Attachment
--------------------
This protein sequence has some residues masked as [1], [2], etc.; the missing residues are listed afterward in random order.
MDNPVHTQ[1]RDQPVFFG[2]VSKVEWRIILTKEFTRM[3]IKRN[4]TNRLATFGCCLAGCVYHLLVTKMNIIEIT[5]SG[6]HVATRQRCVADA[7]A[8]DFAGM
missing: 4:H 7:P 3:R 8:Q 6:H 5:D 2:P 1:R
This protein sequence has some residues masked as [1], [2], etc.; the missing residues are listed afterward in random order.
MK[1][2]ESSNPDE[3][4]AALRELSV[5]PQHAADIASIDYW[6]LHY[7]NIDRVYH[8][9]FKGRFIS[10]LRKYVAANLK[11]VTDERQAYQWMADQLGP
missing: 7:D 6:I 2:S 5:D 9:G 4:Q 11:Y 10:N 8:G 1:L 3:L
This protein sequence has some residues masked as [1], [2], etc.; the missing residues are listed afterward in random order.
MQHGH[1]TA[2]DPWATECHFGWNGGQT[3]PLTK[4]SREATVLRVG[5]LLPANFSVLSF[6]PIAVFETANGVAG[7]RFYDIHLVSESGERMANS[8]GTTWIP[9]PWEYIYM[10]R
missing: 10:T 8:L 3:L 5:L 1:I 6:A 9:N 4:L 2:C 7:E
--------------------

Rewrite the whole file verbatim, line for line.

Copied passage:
This protein sequence has some residues masked as [1], [2], etc.; the missing residues are listed afterward in random order.
MDNPVHTQ[1]RDQPVFFG[2]VSKVEWRIILTKEFTRM[3]IKRN[4]TNRLATFGCCLAGCVYHLLVTKMNIIEIT[5]SG[6]HVATRQRCVADA[7]A[8]DFAGM
missing: 4:H 7:P 3:R 8:Q 6:H 5:D 2:P 1:R
This protein sequence has some residues masked as [1], [2], etc.; the missing residues are listed afterward in random order.
MK[1][2]ESSNPDE[3][4]AALRELSV[5]PQHAADIASIDYW[6]LHY[7]NIDRVYH[8][9]FKGRFIS[10]LRKYVAANLK[11]VTDERQAYQWMADQLGP
missing: 7:D 6:I 2:S 5:D 9:G 4:Q 11:Y 10:N 8:G 1:L 3:L
This protein sequence has some residues masked as [1], [2], etc.; the missing residues are listed afterward in random order.
MQHGH[1]TA[2]DPWATECHFGWNGGQT[3]PLTK[4]SREATVLRVG[5]LLPANFSVLSF[6]PIAVFETANGVAG[7]RFYDIHLVSESGERMANS[8]GTTWIP[9]PWEYIYM[10]R
missing: 10:T 8:L 3:L 5:L 1:I 6:A 9:N 4:L 2:C 7:E